|Day Six: Travel to Old Alresford Place|
|Wednesday was a travel day, and it was time to leave Hothorpe Hall. Because of the coach having to meet us at the end of the drive, Julie had arranged with the kind staff to have our luggage transported through the sheep to the end of the drive with a tractor and a trailer.|
|It was another gorgeous day, and we stopped for lunch in Newbury at The Chequers Hotel, after watching, singing and seat dancing along to Bride and Prejudice en route. We arrived with enough time before lunch to roam in Newbury or just sit and enjoy a drink at the bar. The meal was excellent, and so was the coach driver, who expertly squeezed the coach into the tiny entrance to the car park . Over lunch we learnt his wife was a kindred spirit, and so we tried (but probably failed) to explain the attraction of Austen in general (and Mr Darcy in particular) to him.|
By mid-afternoon, we arrived at Old Alresford Place, Hampshire - our spiritual home. It is a lovely old Georgian house, and the drawing room was our main gathering point. Large windows open onto the garden on two sides, and there is a beautiful terrace at the back. The terrace saw many of us sitting with a glass of wine or our needlework, and there were many funny conversations. When dinner was ready, one of the staff would knock on the dining room window, since we couldn't hear the gong from the terrace.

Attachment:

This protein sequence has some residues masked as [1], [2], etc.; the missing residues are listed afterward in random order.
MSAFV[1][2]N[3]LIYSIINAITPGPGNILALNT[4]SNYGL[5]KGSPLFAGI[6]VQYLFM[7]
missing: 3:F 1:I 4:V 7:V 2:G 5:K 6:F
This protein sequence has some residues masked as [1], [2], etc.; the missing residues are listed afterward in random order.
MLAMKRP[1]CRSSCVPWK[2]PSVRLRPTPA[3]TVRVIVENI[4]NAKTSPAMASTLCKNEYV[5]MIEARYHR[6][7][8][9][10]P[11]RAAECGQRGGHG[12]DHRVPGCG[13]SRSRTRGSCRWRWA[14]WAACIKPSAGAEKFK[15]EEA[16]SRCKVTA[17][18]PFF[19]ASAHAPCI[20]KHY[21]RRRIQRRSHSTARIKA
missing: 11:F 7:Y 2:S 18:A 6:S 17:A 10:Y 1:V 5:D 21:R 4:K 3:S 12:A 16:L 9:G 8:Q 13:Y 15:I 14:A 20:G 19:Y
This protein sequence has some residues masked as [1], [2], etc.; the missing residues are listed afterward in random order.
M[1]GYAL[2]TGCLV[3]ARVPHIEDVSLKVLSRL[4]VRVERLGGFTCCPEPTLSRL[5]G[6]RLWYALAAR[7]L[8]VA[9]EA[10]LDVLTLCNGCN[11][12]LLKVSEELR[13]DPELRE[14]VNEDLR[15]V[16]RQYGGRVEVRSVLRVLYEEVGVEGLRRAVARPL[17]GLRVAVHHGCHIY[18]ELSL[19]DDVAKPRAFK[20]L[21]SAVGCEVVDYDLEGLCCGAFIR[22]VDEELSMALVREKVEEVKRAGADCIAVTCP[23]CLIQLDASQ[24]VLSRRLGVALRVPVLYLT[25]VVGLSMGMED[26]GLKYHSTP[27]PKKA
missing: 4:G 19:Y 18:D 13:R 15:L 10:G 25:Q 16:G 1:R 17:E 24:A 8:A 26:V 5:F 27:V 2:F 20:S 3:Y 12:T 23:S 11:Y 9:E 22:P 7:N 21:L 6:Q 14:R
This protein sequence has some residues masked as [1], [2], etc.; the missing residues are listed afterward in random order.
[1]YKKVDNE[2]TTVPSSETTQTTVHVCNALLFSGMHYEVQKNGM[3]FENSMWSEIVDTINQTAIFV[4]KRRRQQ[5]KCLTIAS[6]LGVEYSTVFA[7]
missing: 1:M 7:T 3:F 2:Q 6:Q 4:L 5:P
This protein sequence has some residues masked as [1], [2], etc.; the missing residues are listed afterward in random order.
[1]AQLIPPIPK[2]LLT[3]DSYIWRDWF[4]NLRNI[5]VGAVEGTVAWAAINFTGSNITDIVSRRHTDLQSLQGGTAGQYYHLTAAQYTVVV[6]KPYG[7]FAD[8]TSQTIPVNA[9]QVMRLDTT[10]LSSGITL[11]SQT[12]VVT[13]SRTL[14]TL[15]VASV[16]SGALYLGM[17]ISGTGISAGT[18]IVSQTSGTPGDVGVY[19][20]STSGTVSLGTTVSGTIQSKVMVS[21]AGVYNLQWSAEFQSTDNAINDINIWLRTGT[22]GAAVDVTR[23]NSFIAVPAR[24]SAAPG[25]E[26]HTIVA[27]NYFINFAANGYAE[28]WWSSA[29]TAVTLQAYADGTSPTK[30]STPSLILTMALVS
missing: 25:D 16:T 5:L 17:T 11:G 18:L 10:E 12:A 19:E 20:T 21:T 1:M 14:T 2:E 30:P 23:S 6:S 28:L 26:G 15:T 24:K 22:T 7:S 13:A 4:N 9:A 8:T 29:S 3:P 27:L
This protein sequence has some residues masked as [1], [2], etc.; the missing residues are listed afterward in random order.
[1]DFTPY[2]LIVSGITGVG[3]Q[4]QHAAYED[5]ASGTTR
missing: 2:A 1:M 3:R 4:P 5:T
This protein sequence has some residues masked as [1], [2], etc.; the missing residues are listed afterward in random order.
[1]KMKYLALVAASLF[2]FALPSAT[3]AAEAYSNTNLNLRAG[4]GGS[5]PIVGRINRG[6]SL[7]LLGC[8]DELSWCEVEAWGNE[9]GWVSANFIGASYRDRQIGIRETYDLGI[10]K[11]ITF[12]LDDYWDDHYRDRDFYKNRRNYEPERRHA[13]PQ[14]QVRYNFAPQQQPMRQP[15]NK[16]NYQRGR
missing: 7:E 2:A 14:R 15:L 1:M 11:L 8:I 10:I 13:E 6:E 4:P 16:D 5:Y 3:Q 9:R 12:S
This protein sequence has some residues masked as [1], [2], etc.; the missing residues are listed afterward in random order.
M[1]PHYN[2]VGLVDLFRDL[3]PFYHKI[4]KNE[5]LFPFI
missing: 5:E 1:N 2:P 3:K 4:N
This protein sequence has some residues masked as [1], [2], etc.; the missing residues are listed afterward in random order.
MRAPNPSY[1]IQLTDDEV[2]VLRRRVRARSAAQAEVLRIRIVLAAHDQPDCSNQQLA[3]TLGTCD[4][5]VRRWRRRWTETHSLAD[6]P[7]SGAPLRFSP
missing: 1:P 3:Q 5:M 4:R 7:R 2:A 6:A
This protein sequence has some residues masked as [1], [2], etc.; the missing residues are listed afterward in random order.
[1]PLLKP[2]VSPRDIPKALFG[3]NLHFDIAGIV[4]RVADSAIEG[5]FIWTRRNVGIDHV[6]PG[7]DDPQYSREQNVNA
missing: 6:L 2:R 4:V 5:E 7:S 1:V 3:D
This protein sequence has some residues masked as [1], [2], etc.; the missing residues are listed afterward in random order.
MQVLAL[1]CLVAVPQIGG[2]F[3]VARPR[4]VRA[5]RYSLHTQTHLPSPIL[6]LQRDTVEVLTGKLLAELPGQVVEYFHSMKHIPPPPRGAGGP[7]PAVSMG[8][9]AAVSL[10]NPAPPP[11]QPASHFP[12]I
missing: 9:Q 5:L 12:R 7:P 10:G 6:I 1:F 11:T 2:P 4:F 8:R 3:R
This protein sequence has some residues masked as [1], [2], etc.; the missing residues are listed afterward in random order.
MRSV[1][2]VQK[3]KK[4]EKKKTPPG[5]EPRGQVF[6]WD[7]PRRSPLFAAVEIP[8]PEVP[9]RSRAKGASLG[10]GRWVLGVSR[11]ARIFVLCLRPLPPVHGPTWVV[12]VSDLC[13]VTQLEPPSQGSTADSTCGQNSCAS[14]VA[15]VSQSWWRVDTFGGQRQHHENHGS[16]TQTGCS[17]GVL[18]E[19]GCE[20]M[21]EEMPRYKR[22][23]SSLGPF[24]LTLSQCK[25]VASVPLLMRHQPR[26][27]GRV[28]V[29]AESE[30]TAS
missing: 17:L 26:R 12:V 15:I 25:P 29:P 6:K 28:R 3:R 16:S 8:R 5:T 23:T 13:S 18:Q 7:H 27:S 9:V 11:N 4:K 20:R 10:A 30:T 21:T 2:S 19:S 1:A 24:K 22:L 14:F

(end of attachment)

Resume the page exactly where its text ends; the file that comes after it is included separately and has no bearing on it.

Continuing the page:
|The location of Old Alresford Place is ideal - picturesque grounds, the feeling that you are in the remote English countryside, but only a short brisk walk down public paths, past watercress streams, into the town. There was much shopping done there but the favorite place of all was the Eastern Arts shop, purveyor, by appointment, of jewelry and pashminas to the ladies of Pemberley. By the end of the week it seemed nearly everyone had come back with a little something to throw 'round their shoulders.|
After dinner, Laurel led us in a game of postcards. We each received a slip of paper with the name of a Jane Austen character and a postcard . We were to write a postcard to Cheryl (who was home, ill) as if we were that character. When they were all completed, Laurel read them out, and the room was alive with the sound of laughter. Cheryl has been mightily amused by these postcards dropping on her hall floor over the past few months. The favorite by far, however, was the one someone (Julie?) snuck in from the drivers from Tuesday, nicknamed Curly and Moe: "We have been to Chester. It was Crap."